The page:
In the financial world, companies on life support are called “Zombie” companies. These are companies that are not able to cover their debt-servicing costs with current earnings. To stay afloat, they often keep borrowing and restructuring debt to make up the difference. Most likely, these companies should have gone out of business already, but lenders keep lending in the hope the company can recover, so they don’t have to take a loss.
The problem with Zombie companies is that it is hard to make new investments to initiate growth because any excess profits get eaten up by debt-servicing. If it is just one company among 1000s, a Zombie company can be ring-fenced from the rest of the economy. But if one Zombie turns into Zombies, we have a problem. Then we can also have Zombie cities, regions (states), and countries. Zombies are rising from the financial crypt.
Business cycles normally occur – a period of business expansion that coincides with credit expansion creates excesses, followed by a period of retraction in business and credit to work off any excesses. The retraction is often called creative destruction – cleaning out the old to make way for new business. These business cycles typically are 7 to 10 years in length – see inset chart. We currently are ending a business expansion period. Hence this is why many feel that we usually should be heading into a business retraction period.
But something has occurred after the 2008 Great Recession. Central Banks, in a sense, have not allowed the business cycle to work. Instead, they have used bailouts and easy monetary policy to ease the political pain of an economic recession – credit upon credit, leading to Zombification. Again looking at the inset chart, we see Zombie companies are on the rise. Many economists defend the Zombification of economies under a social premise that it is a preferred economic model. Trading normal high growth business cycles for low steady stagnant growth.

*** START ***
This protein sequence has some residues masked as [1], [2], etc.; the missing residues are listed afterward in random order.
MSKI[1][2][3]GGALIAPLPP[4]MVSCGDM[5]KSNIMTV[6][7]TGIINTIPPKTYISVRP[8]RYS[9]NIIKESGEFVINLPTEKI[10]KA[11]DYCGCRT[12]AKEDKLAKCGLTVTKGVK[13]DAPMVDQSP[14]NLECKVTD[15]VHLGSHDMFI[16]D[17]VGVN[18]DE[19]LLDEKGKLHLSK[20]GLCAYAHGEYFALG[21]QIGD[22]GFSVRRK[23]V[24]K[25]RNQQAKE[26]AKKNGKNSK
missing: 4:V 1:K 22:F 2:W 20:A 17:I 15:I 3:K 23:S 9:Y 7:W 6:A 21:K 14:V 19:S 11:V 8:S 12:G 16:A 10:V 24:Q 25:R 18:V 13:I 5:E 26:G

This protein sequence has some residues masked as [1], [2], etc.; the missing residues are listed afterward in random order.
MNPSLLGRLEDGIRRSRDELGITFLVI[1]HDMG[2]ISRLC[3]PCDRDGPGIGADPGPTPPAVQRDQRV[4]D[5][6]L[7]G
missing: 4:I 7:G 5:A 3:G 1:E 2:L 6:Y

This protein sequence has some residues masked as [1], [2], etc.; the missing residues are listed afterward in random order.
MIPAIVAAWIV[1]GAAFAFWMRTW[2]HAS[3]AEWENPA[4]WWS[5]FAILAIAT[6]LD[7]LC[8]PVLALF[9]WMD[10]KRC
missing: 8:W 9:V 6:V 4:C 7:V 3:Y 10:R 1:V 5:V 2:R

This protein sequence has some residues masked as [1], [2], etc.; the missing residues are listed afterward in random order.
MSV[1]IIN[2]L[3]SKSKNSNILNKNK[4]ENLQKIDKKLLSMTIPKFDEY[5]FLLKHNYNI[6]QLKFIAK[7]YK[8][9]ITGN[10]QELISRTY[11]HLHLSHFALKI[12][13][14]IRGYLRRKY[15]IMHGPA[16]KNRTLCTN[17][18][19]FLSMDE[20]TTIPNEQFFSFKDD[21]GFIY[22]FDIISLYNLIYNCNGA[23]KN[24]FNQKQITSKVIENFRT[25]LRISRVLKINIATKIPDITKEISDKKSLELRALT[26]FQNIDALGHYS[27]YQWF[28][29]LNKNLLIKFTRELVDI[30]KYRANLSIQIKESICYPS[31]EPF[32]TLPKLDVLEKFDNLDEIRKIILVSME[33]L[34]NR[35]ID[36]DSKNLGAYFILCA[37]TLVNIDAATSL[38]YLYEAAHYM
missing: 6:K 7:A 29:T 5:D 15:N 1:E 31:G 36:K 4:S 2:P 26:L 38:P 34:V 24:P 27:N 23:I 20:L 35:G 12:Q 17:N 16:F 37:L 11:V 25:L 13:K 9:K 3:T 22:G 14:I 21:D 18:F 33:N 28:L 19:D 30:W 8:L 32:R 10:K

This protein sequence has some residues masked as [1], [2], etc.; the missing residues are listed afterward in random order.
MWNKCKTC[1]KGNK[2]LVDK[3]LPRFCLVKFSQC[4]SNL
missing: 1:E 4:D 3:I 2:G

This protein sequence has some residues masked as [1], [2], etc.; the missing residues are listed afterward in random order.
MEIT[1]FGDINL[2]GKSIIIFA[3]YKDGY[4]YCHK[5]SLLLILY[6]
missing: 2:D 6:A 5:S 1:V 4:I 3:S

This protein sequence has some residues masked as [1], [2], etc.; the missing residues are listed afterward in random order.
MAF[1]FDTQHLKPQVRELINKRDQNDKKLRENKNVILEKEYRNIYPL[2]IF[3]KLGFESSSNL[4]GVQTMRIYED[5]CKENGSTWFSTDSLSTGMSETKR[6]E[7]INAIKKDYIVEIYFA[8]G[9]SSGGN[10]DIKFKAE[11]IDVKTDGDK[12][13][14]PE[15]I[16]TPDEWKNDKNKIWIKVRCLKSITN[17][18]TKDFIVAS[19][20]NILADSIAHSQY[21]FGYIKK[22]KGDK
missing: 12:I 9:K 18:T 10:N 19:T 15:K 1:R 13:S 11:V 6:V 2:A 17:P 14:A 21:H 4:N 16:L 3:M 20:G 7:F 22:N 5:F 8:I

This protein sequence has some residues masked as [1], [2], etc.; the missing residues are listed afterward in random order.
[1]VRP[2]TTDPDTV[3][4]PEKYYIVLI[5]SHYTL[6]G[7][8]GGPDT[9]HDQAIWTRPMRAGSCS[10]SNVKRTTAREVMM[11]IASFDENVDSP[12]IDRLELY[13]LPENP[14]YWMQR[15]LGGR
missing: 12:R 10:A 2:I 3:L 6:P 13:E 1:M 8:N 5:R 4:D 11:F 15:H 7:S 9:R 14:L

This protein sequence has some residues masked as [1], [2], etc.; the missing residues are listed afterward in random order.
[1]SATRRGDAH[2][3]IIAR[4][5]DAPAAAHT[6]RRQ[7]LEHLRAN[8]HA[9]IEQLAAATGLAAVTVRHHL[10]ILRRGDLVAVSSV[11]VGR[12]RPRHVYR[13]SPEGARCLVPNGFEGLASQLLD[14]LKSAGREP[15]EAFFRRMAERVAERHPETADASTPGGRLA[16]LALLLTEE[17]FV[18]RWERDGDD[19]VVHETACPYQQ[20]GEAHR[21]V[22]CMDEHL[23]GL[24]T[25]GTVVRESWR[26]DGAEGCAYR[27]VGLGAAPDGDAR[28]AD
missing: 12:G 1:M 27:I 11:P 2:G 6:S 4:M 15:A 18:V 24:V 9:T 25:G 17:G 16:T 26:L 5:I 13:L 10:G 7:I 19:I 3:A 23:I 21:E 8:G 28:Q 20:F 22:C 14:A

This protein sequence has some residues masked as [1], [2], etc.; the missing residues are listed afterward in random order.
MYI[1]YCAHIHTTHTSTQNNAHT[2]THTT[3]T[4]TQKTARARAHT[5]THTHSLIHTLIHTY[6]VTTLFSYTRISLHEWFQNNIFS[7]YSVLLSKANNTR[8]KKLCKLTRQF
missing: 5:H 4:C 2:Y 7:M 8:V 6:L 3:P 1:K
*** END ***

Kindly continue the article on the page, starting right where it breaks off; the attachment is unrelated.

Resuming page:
Remember (understanding that there are ups and downs), Zombie economies need ever-increasing lines of credit and/or lower rates. This explains the general downturn in global credit rates. GDP has been growing, but most of the GDP gains are going to the top 1 to 10% of the population – the rest of the population GDP is stagnating – Zombified.
Most of the Zombified monetary base is sitting in financial assets to keep the economy afloat – the money is not moving. Take a look at money velocity. It is sitting at generational lows. The velocity of money is a measure of the number of times that the average unit of currency is used to purchase goods and services within a given time period. Take a look at the inset chart that shows this Zombification of the economy – Debt, GDP vs. Median Income, and Money Velocity.
It should be noted that though the monetary base is growing, people are scratching their heads to understand why inflation is not raging. This is because money velocity is low, and the money created has not gotten into the economy – the money is sitting in Zombie money crypts.
With this background, the question becomes, where does this go? News Forecasters believes that Zombies can live a long time – after all, they are Zombies. Japan has been in a Zombified economy for nearly three decades – some believe this may end soon, but we would differ on this opinion – another topic why.
When does it end? It will take a catastrophic trigger event, that won’t be related to this Zombie economy system. Many believe that it is the Zombie economy itself that would crash on its own. We do not hold this view. It can last as long as people accept it. When the trigger event occurs, the Zombie falls easily and quickly – but not on its own. The trigger event could be many things – natural disaster, political, war event, just to name a few. But for sure a trigger event will eventually come – keep your eyes open.
A video presentation of this subject: